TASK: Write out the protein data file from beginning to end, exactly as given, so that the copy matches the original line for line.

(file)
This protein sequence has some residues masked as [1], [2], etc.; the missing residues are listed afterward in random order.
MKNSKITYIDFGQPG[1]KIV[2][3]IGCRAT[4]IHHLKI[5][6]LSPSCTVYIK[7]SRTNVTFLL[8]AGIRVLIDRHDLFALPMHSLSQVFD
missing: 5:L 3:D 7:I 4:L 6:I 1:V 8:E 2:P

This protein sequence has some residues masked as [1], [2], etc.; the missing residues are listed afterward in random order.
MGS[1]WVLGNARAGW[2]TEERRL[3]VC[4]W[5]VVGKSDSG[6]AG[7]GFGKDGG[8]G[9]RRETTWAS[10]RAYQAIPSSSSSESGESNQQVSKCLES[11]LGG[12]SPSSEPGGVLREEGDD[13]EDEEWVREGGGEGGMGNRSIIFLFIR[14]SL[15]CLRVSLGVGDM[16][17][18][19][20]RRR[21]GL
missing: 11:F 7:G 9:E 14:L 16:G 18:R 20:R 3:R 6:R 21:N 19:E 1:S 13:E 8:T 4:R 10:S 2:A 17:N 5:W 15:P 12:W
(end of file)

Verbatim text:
This protein sequence has some residues masked as [1], [2], etc.; the missing residues are listed afterward in random order.
MKNSKITYIDFGQPG[1]KIV[2][3]IGCRAT[4]IHHLKI[5][6]LSPSCTVYIK[7]SRTNVTFLL[8]AGIRVLIDRHDLFALPMHSLSQVFD
missing: 5:L 3:D 7:I 4:L 6:I 1:V 8:E 2:P

This protein sequence has some residues masked as [1], [2], etc.; the missing residues are listed afterward in random order.
MGS[1]WVLGNARAGW[2]TEERRL[3]VC[4]W[5]VVGKSDSG[6]AG[7]GFGKDGG[8]G[9]RRETTWAS[10]RAYQAIPSSSSSESGESNQQVSKCLES[11]LGG[12]SPSSEPGGVLREEGDD[13]EDEEWVREGGGEGGMGNRSIIFLFIR[14]SL[15]CLRVSLGVGDM[16][17][18][19][20]RRR[21]GL
missing: 11:F 7:G 9:E 14:L 16:G 18:R 20:R 3:R 6:R 21:N 19:E 1:S 13:E 8:T 4:R 10:S 2:A 17:N 5:W 15:P 12:W